wore an amaracus wreath. Her gown consisted of a tunica
recta, a white flannel or muslim tunic that had been made on an
old-fashioned upright loom, and a cingulum, girdle. There was
a knot at the waist of her dress to avert ill fortune.

See: Wikipedia and various other web-sources

These details reveal the idea of re-creating and re-uniting two
individuals to the androgynous man “Adam”.

Ancient Hebrew weddings
In ancient Judaism the lifting of the veil took place just prior to
the consummation of the marriage in sexual union. The
uncovering or unveiling that takes place in the marriage
ceremony is a symbol of what will take place in the marriage
bed. Just as the two become one through their words spoken in
wedding vows, so these words are a sign of the physical
oneness that they will consummate later on. The lifting of the
veil is a symbol and an anticipation of this.
In the story of Jacob in the Old Testament (found in the Book
of Genesis), his father-in-law, Laban, tricks Jacob into
marrying the wrong woman. Because of the heavily masked
veil that was not raised until after the union was complete,
Jacob married the older and homelier Leah instead of the
young and beautiful Rachel. Rachel was his one true love, and
the deceit resulted in Jacob eventually having both as his
wives. The story also resulted in the Jewish practice where a
groom lowers the veil before the ceremony and lifts the veil
before the kiss. This practice is known as Bedeken116.

Victorian England
History dates white wedding gowns back to 1840, when Queen
Victoria made white the bridal colour of choice when she wed
Prince Albert. In the 17th century red has been the favourite
wedding-colour in Europe.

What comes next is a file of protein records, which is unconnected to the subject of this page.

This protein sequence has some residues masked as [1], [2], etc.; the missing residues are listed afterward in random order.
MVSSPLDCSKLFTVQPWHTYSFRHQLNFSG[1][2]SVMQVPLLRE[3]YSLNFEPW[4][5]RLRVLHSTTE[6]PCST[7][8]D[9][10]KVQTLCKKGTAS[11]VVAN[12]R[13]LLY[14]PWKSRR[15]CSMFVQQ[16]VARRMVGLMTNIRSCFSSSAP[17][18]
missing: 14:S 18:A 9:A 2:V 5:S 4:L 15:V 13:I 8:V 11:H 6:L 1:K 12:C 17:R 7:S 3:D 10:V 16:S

from Wikipedia - entry: veil

The missionary position
The missionary position is a male-superior (man on top) sex
position in which the woman lies on her back and the partners
face each other. The missionary position was advocated by
Thomas Aquinas and other authorities in medieval Europe. It
appears in ancient artwork of the Romans, Peruvians, Indians,
Chinese and Japanese. A common myth states that the term
"missionary position" arose in response to Christian
missionaries, who taught that the position was the only proper
way to engage in sexual intercourse. However the "missionary
position" may very well refer to androgynous religion and
androgynous creation legends.
Face-to-face-sex (in the missionary position) must have been a
unique human attribute in ancient time. With the exception of a
pair of Congolese gorillas observed doing so, Bonobos were
thought to be the only non-human apes to have been observed
engaging in missionary position respectively face-to-face
genital sex. Bonobos -to be discovered by Ernst Schwarz in
1928- have been unknown in ancient eras.
In ancient eras man must have been considered the only species
to be able to keep eye-contact during copulation and it is quite
normal to find a reference to the eye-contacts in creation-
legends such as Genesis. Eye-contacts play an important role in
preparation-phases, e.g. petting and engaging.
What do we observe in the eye-contact to partners? We may
identify the pupilla, which is a small imaginary image in the
other's eyes. The word pupil has been derived from "pupilla", a
orphan-girl, probably already available as the Greek word Kore
("Girl, darling, "the apple of my eye") and equivalent ancient
old-Egyptian words. Traditionally "the apple of my eye" is the

dearest possession for human beings. For most parents "the
apple of my eye" is a child and the "pupilla" may very well
refer to the tiny, biblical female puppet, which may have been